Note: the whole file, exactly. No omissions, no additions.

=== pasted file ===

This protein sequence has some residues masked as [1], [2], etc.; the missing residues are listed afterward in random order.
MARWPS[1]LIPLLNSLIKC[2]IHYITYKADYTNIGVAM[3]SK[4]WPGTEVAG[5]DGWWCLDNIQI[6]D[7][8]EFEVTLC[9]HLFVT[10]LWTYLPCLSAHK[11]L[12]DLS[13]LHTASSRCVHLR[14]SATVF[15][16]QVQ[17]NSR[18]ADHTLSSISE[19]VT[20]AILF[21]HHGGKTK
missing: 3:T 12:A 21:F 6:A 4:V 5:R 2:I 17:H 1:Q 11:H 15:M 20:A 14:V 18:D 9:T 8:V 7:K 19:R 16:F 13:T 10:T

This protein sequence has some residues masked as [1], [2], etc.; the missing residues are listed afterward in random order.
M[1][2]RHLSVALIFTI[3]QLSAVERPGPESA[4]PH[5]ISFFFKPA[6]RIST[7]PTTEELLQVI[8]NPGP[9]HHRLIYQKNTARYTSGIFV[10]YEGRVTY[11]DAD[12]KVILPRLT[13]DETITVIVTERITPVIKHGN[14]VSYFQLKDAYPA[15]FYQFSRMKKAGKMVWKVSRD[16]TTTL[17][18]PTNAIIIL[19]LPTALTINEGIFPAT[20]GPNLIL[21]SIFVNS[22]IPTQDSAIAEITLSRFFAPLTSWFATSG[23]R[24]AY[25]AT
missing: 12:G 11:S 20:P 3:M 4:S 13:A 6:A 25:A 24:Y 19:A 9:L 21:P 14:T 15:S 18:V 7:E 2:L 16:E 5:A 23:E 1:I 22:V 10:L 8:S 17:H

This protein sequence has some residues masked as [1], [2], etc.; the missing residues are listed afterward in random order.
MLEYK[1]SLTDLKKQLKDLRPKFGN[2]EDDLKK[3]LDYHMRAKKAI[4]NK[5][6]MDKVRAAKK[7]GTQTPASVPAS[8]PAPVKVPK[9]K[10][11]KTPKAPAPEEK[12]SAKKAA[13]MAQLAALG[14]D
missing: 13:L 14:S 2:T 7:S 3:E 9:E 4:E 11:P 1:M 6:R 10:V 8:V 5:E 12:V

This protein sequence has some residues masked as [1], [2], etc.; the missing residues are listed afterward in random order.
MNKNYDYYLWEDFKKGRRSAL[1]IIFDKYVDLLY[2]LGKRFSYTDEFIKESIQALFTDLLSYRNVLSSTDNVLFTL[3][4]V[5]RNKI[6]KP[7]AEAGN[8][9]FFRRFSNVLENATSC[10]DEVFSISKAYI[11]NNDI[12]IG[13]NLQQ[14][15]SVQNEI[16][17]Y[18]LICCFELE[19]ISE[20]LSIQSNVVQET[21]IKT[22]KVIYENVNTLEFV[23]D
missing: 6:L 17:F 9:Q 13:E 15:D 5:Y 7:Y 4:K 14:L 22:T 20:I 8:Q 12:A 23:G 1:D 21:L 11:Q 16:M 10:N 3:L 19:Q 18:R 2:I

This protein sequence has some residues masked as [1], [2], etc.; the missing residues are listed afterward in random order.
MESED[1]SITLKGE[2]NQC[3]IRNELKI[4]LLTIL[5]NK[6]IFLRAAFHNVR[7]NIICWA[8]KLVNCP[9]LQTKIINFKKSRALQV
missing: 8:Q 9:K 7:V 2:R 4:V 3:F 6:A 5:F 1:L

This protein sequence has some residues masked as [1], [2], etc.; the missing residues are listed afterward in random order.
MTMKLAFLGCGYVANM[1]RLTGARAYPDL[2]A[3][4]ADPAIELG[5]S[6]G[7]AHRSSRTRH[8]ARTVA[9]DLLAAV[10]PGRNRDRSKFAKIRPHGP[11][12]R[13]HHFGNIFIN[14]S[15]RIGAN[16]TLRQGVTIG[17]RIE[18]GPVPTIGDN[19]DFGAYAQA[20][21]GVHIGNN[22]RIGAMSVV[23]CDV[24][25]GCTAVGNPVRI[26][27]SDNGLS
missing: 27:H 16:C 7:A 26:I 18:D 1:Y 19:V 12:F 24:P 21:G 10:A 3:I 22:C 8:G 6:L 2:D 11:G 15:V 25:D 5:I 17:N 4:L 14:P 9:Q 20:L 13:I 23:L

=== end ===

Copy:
This protein sequence has some residues masked as [1], [2], etc.; the missing residues are listed afterward in random order.
MARWPS[1]LIPLLNSLIKC[2]IHYITYKADYTNIGVAM[3]SK[4]WPGTEVAG[5]DGWWCLDNIQI[6]D[7][8]EFEVTLC[9]HLFVT[10]LWTYLPCLSAHK[11]L[12]DLS[13]LHTASSRCVHLR[14]SATVF[15][16]QVQ[17]NSR[18]ADHTLSSISE[19]VT[20]AILF[21]HHGGKTK
missing: 3:T 12:A 21:F 6:A 4:V 5:R 2:I 17:H 1:Q 11:H 15:M 20:A 14:V 18:D 9:T 8:V 7:K 19:R 16:F 13:T 10:T

This protein sequence has some residues masked as [1], [2], etc.; the missing residues are listed afterward in random order.
M[1][2]RHLSVALIFTI[3]QLSAVERPGPESA[4]PH[5]ISFFFKPA[6]RIST[7]PTTEELLQVI[8]NPGP[9]HHRLIYQKNTARYTSGIFV[10]YEGRVTY[11]DAD[12]KVILPRLT[13]DETITVIVTERITPVIKHGN[14]VSYFQLKDAYPA[15]FYQFSRMKKAGKMVWKVSRD[16]TTTL[17][18]PTNAIIIL[19]LPTALTINEGIFPAT[20]GPNLIL[21]SIFVNS[22]IPTQDSAIAEITLSRFFAPLTSWFATSG[23]R[24]AY[25]AT
missing: 12:G 11:S 20:P 3:M 4:S 13:A 6:A 25:A 24:Y 19:A 9:L 21:P 14:T 15:S 18:V 7:E 2:L 16:E 5:A 23:E 1:I 22:V 10:L 8:S 17:H

This protein sequence has some residues masked as [1], [2], etc.; the missing residues are listed afterward in random order.
MLEYK[1]SLTDLKKQLKDLRPKFGN[2]EDDLKK[3]LDYHMRAKKAI[4]NK[5][6]MDKVRAAKK[7]GTQTPASVPAS[8]PAPVKVPK[9]K[10][11]KTPKAPAPEEK[12]SAKKAA[13]MAQLAALG[14]D
missing: 13:L 14:S 2:T 7:S 3:E 9:E 4:E 11:P 1:M 6:R 10:V 8:V 5:E 12:V

This protein sequence has some residues masked as [1], [2], etc.; the missing residues are listed afterward in random order.
MNKNYDYYLWEDFKKGRRSAL[1]IIFDKYVDLLY[2]LGKRFSYTDEFIKESIQALFTDLLSYRNVLSSTDNVLFTL[3][4]V[5]RNKI[6]KP[7]AEAGN[8][9]FFRRFSNVLENATSC[10]DEVFSISKAYI[11]NNDI[12]IG[13]NLQQ[14][15]SVQNEI[16][17]Y[18]LICCFELE[19]ISE[20]LSIQSNVVQET[21]IKT[22]KVIYENVNTLEFV[23]D
missing: 6:L 17:F 9:Q 13:E 15:D 5:Y 7:Y 4:K 14:L 22:T 20:I 8:Q 12:A 23:G 1:D 21:L 11:Q 16:M 10:N 3:L 19:Q 18:R 2:I

This protein sequence has some residues masked as [1], [2], etc.; the missing residues are listed afterward in random order.
MESED[1]SITLKGE[2]NQC[3]IRNELKI[4]LLTIL[5]NK[6]IFLRAAFHNVR[7]NIICWA[8]KLVNCP[9]LQTKIINFKKSRALQV
missing: 8:Q 9:K 7:V 2:R 4:V 3:F 6:A 5:F 1:L

This protein sequence has some residues masked as [1], [2], etc.; the missing residues are listed afterward in random order.
MTMKLAFLGCGYVANM[1]RLTGARAYPDL[2]A[3][4]ADPAIELG[5]S[6]G[7]AHRSSRTRH[8]ARTVA[9]DLLAAV[10]PGRNRDRSKFAKIRPHGP[11][12]R[13]HHFGNIFIN[14]S[15]RIGAN[16]TLRQGVTIG[17]RIE[18]GPVPTIGDN[19]DFGAYAQA[20][21]GVHIGNN[22]RIGAMSVV[23]CDV[24][25]GCTAVGNPVRI[26][27]SDNGLS
missing: 27:H 16:C 7:A 26:I 18:D 1:Y 19:V 12:F 24:P 21:G 10:A 3:I 22:C 8:G 6:L 2:D 11:G 15:V 25:D 5:I 17:N 4:L 14:P 9:Q 20:L 13:I 23:L